While the state may have taken the lead by declaring monkeypox an emergency this week, that doesn’t mean officials in Palm Springs are taking a back seat.
Driving the news: On Tuesday, Palm Springs City Manager Justin Clifton and Assistant City Manager Teresa Gallavan joined multiple area healthcare and government partners on the California Department of Public Health LGBTQ Community Stakeholder Zoom call. It was just one of several meetings they’ve attended over the past month as they sought to learn as much as they can about how best to respond to the outbreak.
- City leaders have also been in direct contact with Gov. Gavin Newsom’s office and worked with multiple local health organizations, both private and public, in an effort to advocate on behalf of area residents who may be among the most vulnerable to exposure.
Of particular importance has been securing additional vaccines for the area. Dr. Phyllis Ritchie, who sounded the alarm about the lack of testing and vaccines here in June, said Tuesday the effort of city officials and others working on behalf of the community is paying off.
- “I have a feeling things are going to start moving soon,” Ritchie said in response to concerns voiced during a meeting of local business leaders that not enough was being done to bring vaccines here.
At issue: The city doesn’t have a health department, so must coordinate its response with not only health care providers in the Coachella Valley, but also multiple local, county, and state agencies. Similar to the early days of the COVID-19 pandemic, that coordination can get complicated.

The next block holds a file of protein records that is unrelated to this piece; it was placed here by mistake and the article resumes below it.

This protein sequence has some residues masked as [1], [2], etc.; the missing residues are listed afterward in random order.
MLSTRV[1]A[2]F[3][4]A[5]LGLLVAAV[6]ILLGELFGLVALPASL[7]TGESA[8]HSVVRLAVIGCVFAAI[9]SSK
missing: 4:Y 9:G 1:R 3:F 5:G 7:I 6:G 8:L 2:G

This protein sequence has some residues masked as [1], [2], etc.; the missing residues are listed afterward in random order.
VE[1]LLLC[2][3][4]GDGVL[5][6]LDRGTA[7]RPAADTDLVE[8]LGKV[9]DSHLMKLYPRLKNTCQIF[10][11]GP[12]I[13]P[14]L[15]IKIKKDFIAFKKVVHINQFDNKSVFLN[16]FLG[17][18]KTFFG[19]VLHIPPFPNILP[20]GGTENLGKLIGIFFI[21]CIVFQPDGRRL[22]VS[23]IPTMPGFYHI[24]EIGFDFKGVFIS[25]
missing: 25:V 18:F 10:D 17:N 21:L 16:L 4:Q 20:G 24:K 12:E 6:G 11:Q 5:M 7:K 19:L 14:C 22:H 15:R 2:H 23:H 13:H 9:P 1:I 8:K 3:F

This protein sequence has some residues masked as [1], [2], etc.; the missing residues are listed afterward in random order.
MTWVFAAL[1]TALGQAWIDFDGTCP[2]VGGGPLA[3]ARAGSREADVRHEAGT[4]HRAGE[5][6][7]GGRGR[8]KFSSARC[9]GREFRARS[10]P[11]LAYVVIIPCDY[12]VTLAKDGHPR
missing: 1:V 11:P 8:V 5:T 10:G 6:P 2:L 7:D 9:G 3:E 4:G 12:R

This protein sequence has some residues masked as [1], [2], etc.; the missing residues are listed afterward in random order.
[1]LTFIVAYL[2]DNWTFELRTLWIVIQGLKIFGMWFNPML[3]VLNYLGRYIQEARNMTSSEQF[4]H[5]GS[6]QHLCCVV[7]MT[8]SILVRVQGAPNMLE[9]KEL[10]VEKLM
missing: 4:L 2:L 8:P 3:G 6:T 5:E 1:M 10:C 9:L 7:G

Behind the scenes: City Councilmember Geoff Kors, who also participated in the Zoom call with the state, said that despite the dependencies the city is still able to take several actions to assist area residents. Among them:
- A section of the city website will soon have monkeypox information and answers to frequently asked questions, and city communications staff will find other ways to spread the word.
- The city plans to begin wastewater testing for the presence of monkeypox, similar to testing done to detect levels of COVID-19.
- Officials will continue to generate advocacy letters and work with partners to secure as many vaccines as possible for local clinics.
Why that matters: The total number of confirmed and probable monkeypox cases in Riverside County has increased by six since late last week to 34, a county spokesman said Monday.
- Most of the reported cases have come from Eastern Riverside County, which includes Palm Springs.